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MILAN, March 18 (Reuters) - Fiat Chrysler has again halted its Atessa plant in Italy due to disruptions in parts supply linked to the coronavirus outbreak, after it was reopened on Tuesday, a union representative said on Wednesday.
Located in Abruzzo in central Italy, Atessa was the automaker’s only functioning assembly plant in Europe after the group said on Monday it would halt production for two weeks at most of its European facilities to help to protect staff and adjust to a slump in demand. .
Gianluca Ficco, of UILM metal mechanic union, said the company had informed workers’ representative of its decision to close the plant.
“We know it will be closed until Sunday, due to lack of parts supplies,” he said.
A spokesman for Fiat Chrysler (FCA) confirmed the plant was halted on Wednesday and that it was expected to restart operations on Monday.
The Italian American automaker and the other two Detroit rivals, General Motors and Ford, agreed on Tuesday with the U.S. union UAW to curtail production at U.S. factories and limit the number of workers on the job at one time to prevent the spread of the coronavirus among roughly 150,000 factory employees.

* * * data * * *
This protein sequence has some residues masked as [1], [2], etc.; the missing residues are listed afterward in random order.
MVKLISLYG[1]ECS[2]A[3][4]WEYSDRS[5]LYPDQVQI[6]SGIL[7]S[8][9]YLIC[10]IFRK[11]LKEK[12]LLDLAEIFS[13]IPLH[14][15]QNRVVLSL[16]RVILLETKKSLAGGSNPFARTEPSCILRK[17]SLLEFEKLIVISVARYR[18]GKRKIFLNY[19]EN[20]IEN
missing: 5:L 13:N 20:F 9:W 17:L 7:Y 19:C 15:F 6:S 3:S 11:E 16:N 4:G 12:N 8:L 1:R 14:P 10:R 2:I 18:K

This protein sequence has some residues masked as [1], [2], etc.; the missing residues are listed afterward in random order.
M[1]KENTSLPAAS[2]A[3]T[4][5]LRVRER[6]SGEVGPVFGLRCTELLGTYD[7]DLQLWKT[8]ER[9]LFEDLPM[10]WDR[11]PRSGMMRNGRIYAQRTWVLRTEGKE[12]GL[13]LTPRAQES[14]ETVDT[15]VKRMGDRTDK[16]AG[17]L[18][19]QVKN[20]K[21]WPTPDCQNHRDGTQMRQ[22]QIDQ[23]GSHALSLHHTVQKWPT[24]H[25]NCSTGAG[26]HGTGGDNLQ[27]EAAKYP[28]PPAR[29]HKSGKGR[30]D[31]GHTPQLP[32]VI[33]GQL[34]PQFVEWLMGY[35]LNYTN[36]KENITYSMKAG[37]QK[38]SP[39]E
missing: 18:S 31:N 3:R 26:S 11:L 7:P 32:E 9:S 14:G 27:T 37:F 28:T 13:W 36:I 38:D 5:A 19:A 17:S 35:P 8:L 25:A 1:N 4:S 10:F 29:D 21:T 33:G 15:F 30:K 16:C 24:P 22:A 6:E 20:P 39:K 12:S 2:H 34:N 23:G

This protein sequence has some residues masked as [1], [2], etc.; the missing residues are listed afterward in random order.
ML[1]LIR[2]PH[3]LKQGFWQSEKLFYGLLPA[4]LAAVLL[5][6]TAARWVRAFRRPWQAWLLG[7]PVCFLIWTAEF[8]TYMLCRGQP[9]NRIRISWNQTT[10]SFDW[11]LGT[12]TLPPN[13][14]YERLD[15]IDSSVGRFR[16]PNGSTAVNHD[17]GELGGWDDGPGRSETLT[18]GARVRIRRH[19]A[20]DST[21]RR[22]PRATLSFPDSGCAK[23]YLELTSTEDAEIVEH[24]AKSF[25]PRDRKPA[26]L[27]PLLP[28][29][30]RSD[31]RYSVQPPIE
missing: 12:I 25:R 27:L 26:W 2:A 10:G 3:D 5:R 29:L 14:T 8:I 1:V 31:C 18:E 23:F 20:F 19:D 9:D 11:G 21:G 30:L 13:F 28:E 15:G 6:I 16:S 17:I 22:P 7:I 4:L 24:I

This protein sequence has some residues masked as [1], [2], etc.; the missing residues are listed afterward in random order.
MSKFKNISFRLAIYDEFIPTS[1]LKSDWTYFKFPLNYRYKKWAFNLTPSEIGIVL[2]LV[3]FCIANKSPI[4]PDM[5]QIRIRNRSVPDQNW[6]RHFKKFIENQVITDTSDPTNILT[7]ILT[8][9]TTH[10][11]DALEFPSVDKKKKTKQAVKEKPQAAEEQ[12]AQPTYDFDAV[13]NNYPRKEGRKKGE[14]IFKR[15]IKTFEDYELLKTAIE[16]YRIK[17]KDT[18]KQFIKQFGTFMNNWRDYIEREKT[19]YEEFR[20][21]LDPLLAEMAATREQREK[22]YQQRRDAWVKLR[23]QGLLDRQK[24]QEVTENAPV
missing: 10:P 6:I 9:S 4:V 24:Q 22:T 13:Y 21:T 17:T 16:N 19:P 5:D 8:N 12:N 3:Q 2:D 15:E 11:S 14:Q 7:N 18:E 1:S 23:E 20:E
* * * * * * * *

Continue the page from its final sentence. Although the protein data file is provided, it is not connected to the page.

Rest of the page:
Atessa was reopened with reduced production rates on Tuesday after being halted last week as the company performed deep cleaning and some reconfiguration of production lines to allow more space between workers.
The facility is operated by Sevel, a joint venture between FCA and France’s PSA-Peugeot. It usually produces about 300,000 light commercial vehicles annually and employs about 5,000 people.
Among parts makers which have stopped supplies, Ficco quoted Germany’s Isringhausen, which also operates a plant in Atessa supplying seats to Sevel.
Isringhausen’s workers in Atessa are currently on strike over the implementation of anti-virus health measures at their plant.
The FCA spokesman also confirmed the stoppage was partly due to disruptions in parts supply from local manufacturers, including Isringhausen.
Ficco said that at the reopening the Atessa plant was compliant with health requirements set by the government, but that workers were still worried about possible virus contagion.
“Like in every manufacturing plant, there is a huge fear among workers about contagion,” he said. (Reporting by Giulio Piovaccari; editing by Jason Neely and Alexandra Hudson)